Nutritious habits that last a lifetime.
A simple, but favorite April recipe: Grilled asparagus (compliments of Serious Eats)
Why: Asparagus is in season, which means it’s usually of higher quality and cheaper than during off-season. Bonus: It’s the perfect time to light your grill!
What's in season: Asparagus, Beets, Green Onions, Mixed Leafy Greens, Parsley, Radishes, Strawberries
Q of the month: What is the best time to eat dinner?
A: It depends. There is no one steadfast rule that says eating dinner earlier to later directly affects your health (or weight). Instead, there are a myriad of factors to consider regarding meal times. For example, you might need to eat at least two hours before you go to bed to avoid heartburn. You could be a person who wakes up at 5am and has breakfast at 6am so you have your dinner at 5pm. You may have a metabolism that runs more efficiently with longer periods of post-dinner fasting. Basically, each person is different and will need to run a series of small experiments to determine the optimal times to eat. One general rule we can all apply, however, is the prevention of mindless eating. Oftentimes, late night snacking is less about hunger and more about boredom, procrastination or tiredness.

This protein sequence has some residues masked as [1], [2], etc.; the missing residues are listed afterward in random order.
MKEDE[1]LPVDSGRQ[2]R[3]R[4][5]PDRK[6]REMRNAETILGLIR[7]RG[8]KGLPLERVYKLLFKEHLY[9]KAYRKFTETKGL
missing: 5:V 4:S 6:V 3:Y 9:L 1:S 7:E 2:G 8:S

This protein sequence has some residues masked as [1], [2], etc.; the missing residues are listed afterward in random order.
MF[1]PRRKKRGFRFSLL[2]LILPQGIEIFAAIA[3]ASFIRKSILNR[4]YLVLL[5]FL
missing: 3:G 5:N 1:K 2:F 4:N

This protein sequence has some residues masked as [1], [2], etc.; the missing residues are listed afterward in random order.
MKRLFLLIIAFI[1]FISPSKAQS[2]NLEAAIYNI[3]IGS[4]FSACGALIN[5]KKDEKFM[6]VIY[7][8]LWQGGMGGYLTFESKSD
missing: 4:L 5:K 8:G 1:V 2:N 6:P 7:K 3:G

Diet 411: Ketogenic diet
Ketogenic diets have been developed and leveraged to treat epilepsy in children…that’s right – epilepsy. Following a diet that calls for 3 to 4g of fat for every 1g of carbohydrate and protein can produce ketones that supply energy to your brain in the absence of enough carbohydrates. If an adult begins this diet, they may experience digestive distress, urges to binge on carbs, fatigue and poor exercise performance. Longer-term side effects can include kidney stones, high cholesterol, dehydration and constipation. Overall, ketogenic diets should be prescribed by a physician, and closely monitored by a team of healthcare providers that includes a dietitian.